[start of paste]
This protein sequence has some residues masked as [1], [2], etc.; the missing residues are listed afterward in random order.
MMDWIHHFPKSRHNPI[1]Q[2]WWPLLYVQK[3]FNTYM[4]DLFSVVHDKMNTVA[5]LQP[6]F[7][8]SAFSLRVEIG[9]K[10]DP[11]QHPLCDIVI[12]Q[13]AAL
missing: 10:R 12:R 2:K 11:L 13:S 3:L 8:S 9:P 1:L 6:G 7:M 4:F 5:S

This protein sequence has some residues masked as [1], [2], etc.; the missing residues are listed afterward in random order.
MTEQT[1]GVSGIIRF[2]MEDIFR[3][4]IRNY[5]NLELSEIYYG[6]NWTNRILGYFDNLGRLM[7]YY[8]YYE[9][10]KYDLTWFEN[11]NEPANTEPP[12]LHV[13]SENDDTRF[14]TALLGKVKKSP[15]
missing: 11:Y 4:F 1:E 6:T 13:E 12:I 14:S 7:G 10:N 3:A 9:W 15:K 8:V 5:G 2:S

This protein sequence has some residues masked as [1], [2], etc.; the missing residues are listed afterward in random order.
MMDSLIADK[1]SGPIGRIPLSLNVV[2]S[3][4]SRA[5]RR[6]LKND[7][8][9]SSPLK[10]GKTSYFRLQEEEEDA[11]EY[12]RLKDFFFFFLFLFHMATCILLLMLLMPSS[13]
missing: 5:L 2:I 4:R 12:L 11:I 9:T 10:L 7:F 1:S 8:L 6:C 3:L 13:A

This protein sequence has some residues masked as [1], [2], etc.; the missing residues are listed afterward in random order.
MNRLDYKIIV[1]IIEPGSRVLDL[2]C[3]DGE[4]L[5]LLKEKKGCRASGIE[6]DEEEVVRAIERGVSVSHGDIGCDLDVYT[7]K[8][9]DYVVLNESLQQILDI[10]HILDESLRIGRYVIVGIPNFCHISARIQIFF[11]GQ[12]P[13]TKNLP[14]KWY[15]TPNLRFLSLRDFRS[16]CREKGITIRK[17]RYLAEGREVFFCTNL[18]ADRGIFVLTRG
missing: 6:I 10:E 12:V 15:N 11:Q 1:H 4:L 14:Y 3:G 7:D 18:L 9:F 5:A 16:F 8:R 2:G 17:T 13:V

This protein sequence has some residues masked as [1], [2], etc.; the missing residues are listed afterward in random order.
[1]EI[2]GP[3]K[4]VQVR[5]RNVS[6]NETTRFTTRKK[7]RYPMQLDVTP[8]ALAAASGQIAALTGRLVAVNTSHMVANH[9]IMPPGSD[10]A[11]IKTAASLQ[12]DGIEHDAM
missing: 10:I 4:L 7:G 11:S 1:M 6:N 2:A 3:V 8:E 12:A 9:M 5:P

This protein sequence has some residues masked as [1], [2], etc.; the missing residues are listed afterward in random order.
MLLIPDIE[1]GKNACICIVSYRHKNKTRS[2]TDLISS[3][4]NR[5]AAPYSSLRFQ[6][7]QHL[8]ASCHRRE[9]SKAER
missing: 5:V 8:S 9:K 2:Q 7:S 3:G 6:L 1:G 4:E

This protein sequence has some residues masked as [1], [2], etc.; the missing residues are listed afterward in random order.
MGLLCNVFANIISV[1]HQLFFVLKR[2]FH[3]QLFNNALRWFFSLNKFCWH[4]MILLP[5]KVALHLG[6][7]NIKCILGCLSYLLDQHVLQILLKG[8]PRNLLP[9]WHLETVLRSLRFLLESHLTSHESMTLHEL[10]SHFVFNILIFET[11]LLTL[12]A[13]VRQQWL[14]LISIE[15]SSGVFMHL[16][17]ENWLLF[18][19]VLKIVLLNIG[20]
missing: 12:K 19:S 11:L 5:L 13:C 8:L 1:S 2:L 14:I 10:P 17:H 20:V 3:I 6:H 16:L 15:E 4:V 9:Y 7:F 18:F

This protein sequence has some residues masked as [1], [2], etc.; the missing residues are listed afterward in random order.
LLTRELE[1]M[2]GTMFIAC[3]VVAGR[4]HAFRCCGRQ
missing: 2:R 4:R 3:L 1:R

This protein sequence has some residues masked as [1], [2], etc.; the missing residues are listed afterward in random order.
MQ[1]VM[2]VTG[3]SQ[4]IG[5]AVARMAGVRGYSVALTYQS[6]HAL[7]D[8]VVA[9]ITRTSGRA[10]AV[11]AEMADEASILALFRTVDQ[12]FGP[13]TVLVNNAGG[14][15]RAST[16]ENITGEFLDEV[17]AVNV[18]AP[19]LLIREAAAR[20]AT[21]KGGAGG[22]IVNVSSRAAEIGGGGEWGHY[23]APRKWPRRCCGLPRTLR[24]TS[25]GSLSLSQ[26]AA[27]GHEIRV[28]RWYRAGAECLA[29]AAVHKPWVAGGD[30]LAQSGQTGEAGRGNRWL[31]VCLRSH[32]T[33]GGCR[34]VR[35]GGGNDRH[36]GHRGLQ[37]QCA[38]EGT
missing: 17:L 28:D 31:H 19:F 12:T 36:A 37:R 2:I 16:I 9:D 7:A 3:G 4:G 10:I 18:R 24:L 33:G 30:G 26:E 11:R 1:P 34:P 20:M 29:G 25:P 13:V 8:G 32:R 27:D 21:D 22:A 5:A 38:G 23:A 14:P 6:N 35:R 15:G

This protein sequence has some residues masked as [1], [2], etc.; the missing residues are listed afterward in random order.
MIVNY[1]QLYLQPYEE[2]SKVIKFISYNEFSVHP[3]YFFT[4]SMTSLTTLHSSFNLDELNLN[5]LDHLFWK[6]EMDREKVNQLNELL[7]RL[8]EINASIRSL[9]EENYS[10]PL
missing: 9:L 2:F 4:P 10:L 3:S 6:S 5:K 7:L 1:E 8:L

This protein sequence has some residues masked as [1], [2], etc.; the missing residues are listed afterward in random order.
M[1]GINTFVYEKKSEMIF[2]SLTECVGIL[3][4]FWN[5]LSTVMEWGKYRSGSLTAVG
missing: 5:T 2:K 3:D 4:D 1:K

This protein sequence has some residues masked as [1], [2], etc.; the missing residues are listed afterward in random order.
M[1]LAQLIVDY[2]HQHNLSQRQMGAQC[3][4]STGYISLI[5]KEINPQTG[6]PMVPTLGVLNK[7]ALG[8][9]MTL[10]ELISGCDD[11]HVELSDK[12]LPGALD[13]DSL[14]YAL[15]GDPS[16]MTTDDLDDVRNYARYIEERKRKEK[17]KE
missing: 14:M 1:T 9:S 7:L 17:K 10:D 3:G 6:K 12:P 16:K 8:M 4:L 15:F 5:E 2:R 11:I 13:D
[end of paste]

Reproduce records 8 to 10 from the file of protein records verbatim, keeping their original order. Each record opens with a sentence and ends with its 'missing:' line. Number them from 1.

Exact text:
This protein sequence has some residues masked as [1], [2], etc.; the missing residues are listed afterward in random order.
LLTRELE[1]M[2]GTMFIAC[3]VVAGR[4]HAFRCCGRQ
missing: 2:R 4:R 3:L 1:R

This protein sequence has some residues masked as [1], [2], etc.; the missing residues are listed afterward in random order.
MQ[1]VM[2]VTG[3]SQ[4]IG[5]AVARMAGVRGYSVALTYQS[6]HAL[7]D[8]VVA[9]ITRTSGRA[10]AV[11]AEMADEASILALFRTVDQ[12]FGP[13]TVLVNNAGG[14][15]RAST[16]ENITGEFLDEV[17]AVNV[18]AP[19]LLIREAAAR[20]AT[21]KGGAGG[22]IVNVSSRAAEIGGGGEWGHY[23]APRKWPRRCCGLPRTLR[24]TS[25]GSLSLSQ[26]AA[27]GHEIRV[28]RWYRAGAECLA[29]AAVHKPWVAGGD[30]LAQSGQTGEAGRGNRWL[31]VCLRSH[32]T[33]GGCR[34]VR[35]GGGNDRH[36]GHRGLQ[37]QCA[38]EGT
missing: 17:L 28:D 31:H 19:F 12:T 36:A 37:R 2:I 16:I 9:D 7:A 3:G 4:G 10:I 18:R 24:L 33:G 30:G 26:E 11:R 1:P 34:P 20:M 29:G 25:P 13:V 8:G 32:R 27:D 21:D 22:A 5:A 38:G 23:A 14:P 6:N 35:R 15:G

This protein sequence has some residues masked as [1], [2], etc.; the missing residues are listed afterward in random order.
MIVNY[1]QLYLQPYEE[2]SKVIKFISYNEFSVHP[3]YFFT[4]SMTSLTTLHSSFNLDELNLN[5]LDHLFWK[6]EMDREKVNQLNELL[7]RL[8]EINASIRSL[9]EENYS[10]PL
missing: 9:L 2:F 4:P 10:L 3:S 6:S 5:K 7:L 1:E 8:L